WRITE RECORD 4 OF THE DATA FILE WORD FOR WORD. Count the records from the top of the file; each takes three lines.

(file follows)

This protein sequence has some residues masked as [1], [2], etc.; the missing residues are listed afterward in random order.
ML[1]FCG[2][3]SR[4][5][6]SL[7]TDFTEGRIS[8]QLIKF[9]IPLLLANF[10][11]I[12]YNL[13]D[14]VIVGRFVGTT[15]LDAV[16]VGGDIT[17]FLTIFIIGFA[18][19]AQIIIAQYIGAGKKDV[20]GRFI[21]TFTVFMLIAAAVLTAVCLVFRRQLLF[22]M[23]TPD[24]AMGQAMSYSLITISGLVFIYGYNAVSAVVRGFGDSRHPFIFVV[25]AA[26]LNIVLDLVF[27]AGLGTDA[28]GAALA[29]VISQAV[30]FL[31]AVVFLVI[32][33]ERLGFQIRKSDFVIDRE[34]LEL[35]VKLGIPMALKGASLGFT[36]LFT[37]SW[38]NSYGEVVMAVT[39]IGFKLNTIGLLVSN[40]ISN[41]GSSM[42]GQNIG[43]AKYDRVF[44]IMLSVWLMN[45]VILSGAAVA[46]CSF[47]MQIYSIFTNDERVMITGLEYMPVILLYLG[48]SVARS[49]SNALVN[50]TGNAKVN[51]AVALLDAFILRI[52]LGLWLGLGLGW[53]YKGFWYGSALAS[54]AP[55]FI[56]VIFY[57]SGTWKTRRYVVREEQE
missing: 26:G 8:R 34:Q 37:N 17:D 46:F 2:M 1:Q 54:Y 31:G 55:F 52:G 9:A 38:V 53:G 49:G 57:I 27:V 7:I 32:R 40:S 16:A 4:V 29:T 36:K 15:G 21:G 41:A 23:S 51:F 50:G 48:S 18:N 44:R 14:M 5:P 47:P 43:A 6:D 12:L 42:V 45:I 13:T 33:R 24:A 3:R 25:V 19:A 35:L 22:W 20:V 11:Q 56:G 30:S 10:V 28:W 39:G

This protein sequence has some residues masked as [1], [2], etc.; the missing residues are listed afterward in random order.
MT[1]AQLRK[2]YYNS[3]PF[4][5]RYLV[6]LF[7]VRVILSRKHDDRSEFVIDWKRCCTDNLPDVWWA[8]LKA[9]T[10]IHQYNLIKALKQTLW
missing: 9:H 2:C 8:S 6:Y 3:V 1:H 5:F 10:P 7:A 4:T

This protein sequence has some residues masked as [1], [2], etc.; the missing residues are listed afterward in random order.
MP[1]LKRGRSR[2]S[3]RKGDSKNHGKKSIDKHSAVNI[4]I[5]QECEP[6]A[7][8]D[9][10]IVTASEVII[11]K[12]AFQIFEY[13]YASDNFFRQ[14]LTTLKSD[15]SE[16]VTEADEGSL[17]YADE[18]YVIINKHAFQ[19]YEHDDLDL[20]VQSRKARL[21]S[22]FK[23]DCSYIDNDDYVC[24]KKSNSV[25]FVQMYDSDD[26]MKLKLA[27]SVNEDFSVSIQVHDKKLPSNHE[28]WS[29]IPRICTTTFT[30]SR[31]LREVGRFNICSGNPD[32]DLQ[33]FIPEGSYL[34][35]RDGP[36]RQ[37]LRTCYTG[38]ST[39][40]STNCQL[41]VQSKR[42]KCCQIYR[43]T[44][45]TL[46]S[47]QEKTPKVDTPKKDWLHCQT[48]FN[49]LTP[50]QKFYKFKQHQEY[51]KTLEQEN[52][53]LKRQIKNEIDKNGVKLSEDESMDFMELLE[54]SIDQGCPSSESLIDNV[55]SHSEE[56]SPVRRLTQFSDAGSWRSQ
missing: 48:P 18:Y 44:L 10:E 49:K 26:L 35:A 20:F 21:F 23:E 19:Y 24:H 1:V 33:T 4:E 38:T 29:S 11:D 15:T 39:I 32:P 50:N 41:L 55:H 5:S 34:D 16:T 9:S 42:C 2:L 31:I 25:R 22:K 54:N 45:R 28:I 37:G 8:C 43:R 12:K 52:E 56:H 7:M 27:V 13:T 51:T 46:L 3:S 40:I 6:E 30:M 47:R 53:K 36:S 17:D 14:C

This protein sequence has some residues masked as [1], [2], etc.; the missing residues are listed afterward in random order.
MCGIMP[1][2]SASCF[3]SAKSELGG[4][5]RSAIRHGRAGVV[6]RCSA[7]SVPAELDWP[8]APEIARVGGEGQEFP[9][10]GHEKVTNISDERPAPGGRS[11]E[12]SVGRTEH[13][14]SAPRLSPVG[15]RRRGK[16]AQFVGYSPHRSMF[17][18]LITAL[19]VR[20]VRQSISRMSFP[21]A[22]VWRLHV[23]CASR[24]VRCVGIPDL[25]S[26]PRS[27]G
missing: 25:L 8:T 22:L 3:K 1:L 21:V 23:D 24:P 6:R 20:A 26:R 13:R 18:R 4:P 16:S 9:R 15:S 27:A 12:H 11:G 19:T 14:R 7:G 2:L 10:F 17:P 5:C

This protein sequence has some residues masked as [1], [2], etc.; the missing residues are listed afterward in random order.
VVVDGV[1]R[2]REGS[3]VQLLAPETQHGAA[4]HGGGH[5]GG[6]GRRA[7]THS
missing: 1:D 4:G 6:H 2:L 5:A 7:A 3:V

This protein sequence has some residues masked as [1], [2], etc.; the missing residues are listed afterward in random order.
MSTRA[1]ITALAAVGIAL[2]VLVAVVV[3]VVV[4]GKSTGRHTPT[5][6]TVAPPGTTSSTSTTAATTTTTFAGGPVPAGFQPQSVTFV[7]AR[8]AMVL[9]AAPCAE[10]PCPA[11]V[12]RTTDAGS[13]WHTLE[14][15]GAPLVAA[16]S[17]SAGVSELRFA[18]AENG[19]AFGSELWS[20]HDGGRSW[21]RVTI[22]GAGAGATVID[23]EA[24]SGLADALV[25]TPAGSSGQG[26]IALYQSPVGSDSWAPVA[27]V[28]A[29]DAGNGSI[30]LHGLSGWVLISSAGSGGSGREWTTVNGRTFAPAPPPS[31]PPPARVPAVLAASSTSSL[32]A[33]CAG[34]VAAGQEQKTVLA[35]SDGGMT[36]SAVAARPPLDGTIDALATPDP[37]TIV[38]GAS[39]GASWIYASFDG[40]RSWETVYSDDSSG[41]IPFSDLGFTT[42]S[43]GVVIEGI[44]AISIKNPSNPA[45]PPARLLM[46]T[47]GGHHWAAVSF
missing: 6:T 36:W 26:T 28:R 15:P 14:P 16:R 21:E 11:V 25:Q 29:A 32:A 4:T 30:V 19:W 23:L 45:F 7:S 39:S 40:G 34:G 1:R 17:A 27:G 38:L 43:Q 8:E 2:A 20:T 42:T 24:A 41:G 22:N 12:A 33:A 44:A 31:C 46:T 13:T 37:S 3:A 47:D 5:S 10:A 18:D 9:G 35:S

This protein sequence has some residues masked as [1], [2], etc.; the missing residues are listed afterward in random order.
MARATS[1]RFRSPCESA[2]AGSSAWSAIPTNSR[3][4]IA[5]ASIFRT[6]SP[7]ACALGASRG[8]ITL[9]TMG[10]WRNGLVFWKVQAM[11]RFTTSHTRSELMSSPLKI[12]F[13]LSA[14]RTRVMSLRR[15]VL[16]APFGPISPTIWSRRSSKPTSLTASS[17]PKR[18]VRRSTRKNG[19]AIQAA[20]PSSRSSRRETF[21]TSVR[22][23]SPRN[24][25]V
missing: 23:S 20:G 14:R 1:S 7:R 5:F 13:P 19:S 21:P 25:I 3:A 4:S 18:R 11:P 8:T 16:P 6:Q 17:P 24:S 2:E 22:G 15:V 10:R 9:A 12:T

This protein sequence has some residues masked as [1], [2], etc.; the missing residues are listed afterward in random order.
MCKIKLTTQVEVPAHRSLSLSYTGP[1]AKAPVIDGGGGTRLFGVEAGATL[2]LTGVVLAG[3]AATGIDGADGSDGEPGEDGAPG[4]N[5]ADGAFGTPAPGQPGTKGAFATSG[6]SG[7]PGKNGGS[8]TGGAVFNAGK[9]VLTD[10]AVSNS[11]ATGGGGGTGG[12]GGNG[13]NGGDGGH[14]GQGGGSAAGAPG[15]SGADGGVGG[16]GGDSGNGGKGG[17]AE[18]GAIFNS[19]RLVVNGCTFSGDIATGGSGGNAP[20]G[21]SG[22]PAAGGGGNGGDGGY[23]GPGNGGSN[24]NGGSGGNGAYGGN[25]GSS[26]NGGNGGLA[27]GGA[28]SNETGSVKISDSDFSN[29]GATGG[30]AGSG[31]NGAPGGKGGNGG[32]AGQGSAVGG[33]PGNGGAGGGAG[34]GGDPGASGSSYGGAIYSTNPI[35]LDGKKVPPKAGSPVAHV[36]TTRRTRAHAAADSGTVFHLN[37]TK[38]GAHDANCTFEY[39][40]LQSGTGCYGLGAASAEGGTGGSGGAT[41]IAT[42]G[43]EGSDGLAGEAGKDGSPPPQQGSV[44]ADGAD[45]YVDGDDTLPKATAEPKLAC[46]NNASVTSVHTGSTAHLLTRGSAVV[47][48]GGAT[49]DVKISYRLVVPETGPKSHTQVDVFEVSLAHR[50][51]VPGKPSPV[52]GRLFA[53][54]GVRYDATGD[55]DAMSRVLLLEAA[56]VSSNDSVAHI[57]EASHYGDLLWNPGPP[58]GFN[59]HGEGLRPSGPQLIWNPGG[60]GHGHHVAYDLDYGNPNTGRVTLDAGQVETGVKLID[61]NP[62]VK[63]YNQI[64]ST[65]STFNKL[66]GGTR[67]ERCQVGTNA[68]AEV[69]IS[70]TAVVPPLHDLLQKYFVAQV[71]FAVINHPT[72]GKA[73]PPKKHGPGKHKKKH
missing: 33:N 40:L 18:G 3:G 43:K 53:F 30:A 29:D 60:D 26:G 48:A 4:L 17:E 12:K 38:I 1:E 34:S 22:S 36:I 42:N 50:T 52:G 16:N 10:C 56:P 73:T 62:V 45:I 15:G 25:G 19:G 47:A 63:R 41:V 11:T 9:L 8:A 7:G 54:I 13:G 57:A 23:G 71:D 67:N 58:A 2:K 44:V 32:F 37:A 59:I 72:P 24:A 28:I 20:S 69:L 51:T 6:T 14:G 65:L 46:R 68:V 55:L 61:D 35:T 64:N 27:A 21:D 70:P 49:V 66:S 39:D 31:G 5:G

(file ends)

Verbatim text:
This protein sequence has some residues masked as [1], [2], etc.; the missing residues are listed afterward in random order.
MCGIMP[1][2]SASCF[3]SAKSELGG[4][5]RSAIRHGRAGVV[6]RCSA[7]SVPAELDWP[8]APEIARVGGEGQEFP[9][10]GHEKVTNISDERPAPGGRS[11]E[12]SVGRTEH[13][14]SAPRLSPVG[15]RRRGK[16]AQFVGYSPHRSMF[17][18]LITAL[19]VR[20]VRQSISRMSFP[21]A[22]VWRLHV[23]CASR[24]VRCVGIPDL[25]S[26]PRS[27]G
missing: 25:L 8:T 22:L 3:K 1:L 21:V 23:D 24:P 6:R 20:A 26:R 13:R 18:R 4:P 16:S 9:R 15:S 27:A 12:H 11:G 19:T 14:R 7:G 2:L 10:F 17:P 5:C